Woolworths drops animal welfare benchmark aspirations

Sheep Central, May 24, 2023

The United Kingdom-based Business Benchmark on Farm Animal Welfare ranks food companies against each other on a series of animal welfare markers – with both Coles and Woolworths aspiring to increase their rankings.

However, those aspirations came under scrutiny from farmers when BBFAW’s animal rights-centric partners, Compassion in World Farming and FourPaws International, proposed the inclusion of new criteria to rank companies on commitments to reducing reliance on animal-sourced foods.

Woolworths announced a review of its goal earlier this year stating that it was not aligned with targets to reduce animal protein. A spokesperson said the company has since decided to end its ambition to reach Tier 1 on BBFAW.

“We are always striving to lead on animal welfare and we have previously used the Business Benchmark for Farm Animal Welfare as a tool to measure our progress,” the spokesperson said.

“Following a review of changes that have been made to the BBFAW, we have made the decision to no longer aspire to its Tier 1 rating.

“Unfortunately, the international benchmark fails to recognise the unique context of Australian farming, and the ways our farmers care for animals in a different climate and geography.”

A Coles spokesperson told Sheep Central in March that the chain has never set a tier target for the Business Benchmark for Farm Animal Welfare, but its focus on high animal welfare has been recognised in BBFAW’s ranking under the previous assessment criteria.

“We will continue to use a range of measures of performance in animal welfare rather than the singular use of the Business Benchmark for Farm Animal Welfare.”

“We will continue to work with suppliers who have animal welfare standards that meet the high expectations of Coles and our customers, as part of our overall commitment to sustainable meat supply chains,” the spokesperson said.

The Business Benchmark for Farm Animal Welfare is based on publicly available information and is not an elective benchmark for companies. Other requirements to achieve higher animal welfare outcomes used by Coles include RSPCA Approved Farming Scheme standards, sow-stall free pork and cage-free eggs.

Woolworths supports Australian welfare benchmark

The Federal Government has been working towards updating the national animal welfare strategy, with $5 million over four years committed in the latest budget. A document on the Department of Agriculture’s website says the strategy will be formulated with a wide range of industry and community groups.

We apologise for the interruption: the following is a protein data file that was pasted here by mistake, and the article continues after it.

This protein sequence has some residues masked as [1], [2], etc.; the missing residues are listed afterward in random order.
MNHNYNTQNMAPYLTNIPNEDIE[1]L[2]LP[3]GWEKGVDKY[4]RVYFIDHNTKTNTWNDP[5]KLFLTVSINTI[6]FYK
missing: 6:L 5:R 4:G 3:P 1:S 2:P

“A renewed Australian Animal Welfare Strategy re-establishes a national framework for priority setting and associated national standards and measures of improvement for animal welfare outcomes,” the document said.

“Demonstrating Australia’s strong animal welfare standards will support increased access to overseas markets, while strengthening the reputation of our animal and agricultural industries with trading partners.”

Animal welfare has also come into the sites of Andrew and Nicola Forrest, who are setting up a philanthropic organisation to support research into animal welfare and better defining what it is.

The Woolworths spokesperson said the company still had strong animal welfare commitments and it would support an Australian benchmark.

“Our own animal welfare standards for suppliers have been developed with experts, independently of the BBFAW, and will not be affected by this change,” the spokesperson said.

“We know Australian farmers and producers care deeply for the animals they raise and we remain committed to working in partnership with them to improve real animal welfare outcomes.

“This decision in no way detracts from our unwavering dedication to animal welfare – rather it reflects our scientific, outcomes-based approach to delivering produce which cares for the animals in our supply chain.

“We still believe it’s important that retailers and producers are measured on animal welfare by independent experts. We’ve heard calls for an Australian benchmark and we would support the industry in its development.”



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  1. Clare Ellen, May 25, 2023

    “We know Australian farmers and producers care deeply for the animals they raise and we remain committed to working in partnership with them to improve real animal welfare outcomes.”

    No one who cares deeply for animals breeds them for the sole purpose of profiting from their exploitation, commodification, and slaughter, or their export overseas for fully conscious slaughter after a traumatic voyage by sea of (generally) two to three weeks.

    If the producers who recently witnessed what the actual demise of “their” pigs bred for slaughter in “world’s best practice” slaughter facilities in Australia looks like (thanks to Chris Delforce and Farm Transparency Project ) “deeply” cared about “their” animals, surely all deliveries from production facilities to slaughter facilities would have stopped.

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